My Favorite Movies Set on Ocean Liners Part II

 
In my last post, I highlighted some of my favorite 1930’s and 40’s movies that were set (at least partially) on ocean liners, one of my favorite movie settings. This post covers a few of my favorites from the 1950’s.

Royal Wedding
Year of Release: 1951
Directed by: Stanley Donen

Royal Wedding is a musical comedy starring Fred Astaire and Jane Powell as a brother and sister dance pair who take their Broadway show to London around the time of the 1947 royal wedding of Princess Elizabeth and Prince Philip. It features two of Fred’s more well known dance routines, one where he dances on the walls and ceiling and one where he dances with a coat rack, which much to the chagrin of classic film fans, was turned into a tacky commercial for Dirt Devil a few years back. This was my first time watching Jane Powell in a movie, and I really enjoyed her performance.

Titanic
Year of Release: 1953
Directed by: Jean Negulesco

A few years ago, I became a bit obsessed with the real life story of the Titanic and watched several documentaries about the disaster. Around the same time I discovered this movie from 1953 starring one of my favorite actresses, Barbara Stanwyck. I was only familiar with the 1997 version, so I was thrilled to find there was an earlier version available. Obviously the story itself is very tragic and sad, but I really enjoyed this movie, which also starred Clifton Webb, Thelma Ritter, and a very young Robert Wagner.
 
A Blueprint For Murder

Year of Release: 1953
Directed by: Andrew L. Stone

Although this movie has its flaws, a murder mystery starring Joseph Cotten (one of my favorite actors) is almost always going to be a hit with me, and it was! In the movie, Cotten suspects that his sister-in-law Lynn (played by Jean Peters) is behind the poisoning deaths of her husband and daughter. Afraid that his nephew will be the next victim, he joins Lynn and her son on an ocean liner headed for Europe. Interestingly, the shipboard scenes were filmed on the same set as two other movies on this list, Titanic and Dangerous Crossing.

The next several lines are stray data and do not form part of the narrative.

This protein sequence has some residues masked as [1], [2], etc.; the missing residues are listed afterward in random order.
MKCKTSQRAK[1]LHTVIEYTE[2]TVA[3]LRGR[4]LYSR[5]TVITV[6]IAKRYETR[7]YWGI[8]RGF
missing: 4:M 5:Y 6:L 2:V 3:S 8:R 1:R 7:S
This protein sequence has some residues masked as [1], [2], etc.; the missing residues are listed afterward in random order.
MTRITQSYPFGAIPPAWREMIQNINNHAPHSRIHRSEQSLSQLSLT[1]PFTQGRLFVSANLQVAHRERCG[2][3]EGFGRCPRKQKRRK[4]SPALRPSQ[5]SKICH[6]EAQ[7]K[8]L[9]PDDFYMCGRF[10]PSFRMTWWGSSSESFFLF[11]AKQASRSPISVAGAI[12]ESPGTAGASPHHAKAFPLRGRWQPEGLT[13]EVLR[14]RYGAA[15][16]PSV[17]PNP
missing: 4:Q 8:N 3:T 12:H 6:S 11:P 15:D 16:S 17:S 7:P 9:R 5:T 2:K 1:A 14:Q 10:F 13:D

Dangerous Crossing
Year of Release: 1953
Directed by: Joseph Newman

Out of all the movies on my lists, this is my second favorite behind The Lady Eve (1941). Dangerous Crossing is a tense thriller starring Jeanne Crain as Ruth Bowman, a new bride beginning her honeymoon aboard a luxury liner with her husband John. When John mysteriously disappears from the ship . . . and the passenger list, Ruth must not only try to convince the ship’s crew that he disappeared but that he existed in the first place. I really enjoyed both the atmosphere and the storyline of the movie, as well as the performance of Michael Rennie, playing the ship’s doctor who helps Ruth solve the mystery.

An Affair To Remember
Year of Release: 1957
Directed by: Leo McCarey

An Affair to Remember is an almost word for word remake of Love Affair (1939), which I included in my previous list. As I mentioned in that post, I liked the original a bit better than the remake, but I did really enjoy this version as well, mostly due to the performances of its stars Cary Grant and Deborah Kerr. In a rare twist, I enjoyed the non-shipboard scenes more than those aboard the ocean liner as the Technicolor sets seemed very artificial to me. I found it interesting that both versions of this movie were directed by the same man, Leo McCarey.

If you’ve seen any of the movies on either of my lists, which one is your favorite?

You can follow any responses to this entry through the RSS 2.0 feed. You can leave a response, or trackback from your own site.
6 Responses
  1. Jandy Stone says:

    Oh, wow, you’ve got a couple of noirish-looking films on there that I haven’t even heard of! I’ll definitely have to look for Blueprint for Murder and Dangerous Crossing. It’s been a while since I’ve seen Royal Wedding, too – I didn’t even remember part of it was set on an ocean liner!

  2. Ginny says:

    I hadn’t heard of either of them either until I stumbled upon them at the library. I love it when I find fun surprises like that!

  3. CML says:

    It’s good to see others with good taste. There is also the red skelton movie “Ship Ahoy” with Eleanor Powells fast toes.

  4. Ginny says:

    I really enjoy Eleanor Powell’s dancing so I’ll have to check that one out. I noticed my local library has a copy. Thanks for the suggestion!

  5. [...] in February, a pair of posts listing my favorite movies that were set on ocean liners (Part I and Part II), one of my favorite movie settings, and a post about the Ava Gardner Museum, another name I added [...]

  6. John says:

    TCM just showed like 10 Stanwyck films on Tuesday. I caught a few of them. I liked Annie Oakley. It is a pretty nice film as Stanwyck plays a sharp shooting country gal here. She does surprisingly well in this role with co-star Preston Foster. However it doesn’t come close to the musical, Annie Get Your gun with Betty Hutton and Howard Keel. That was a great musical and a special film!

    The film, So Big is also a good film but again not as good as the Jane Wyman, So Big version that was made years later.

    I recorded most of the films and I am going to rewatch Baby Face, the precode film. I like seeing John Wayne in a small role here.

Leave a Reply

XHTML: You can use these tags: <a href="" title=""> <abbr title=""> <acronym title=""> <b> <blockquote cite=""> <cite> <code> <del datetime=""> <em> <i> <q cite=""> <strike> <strong>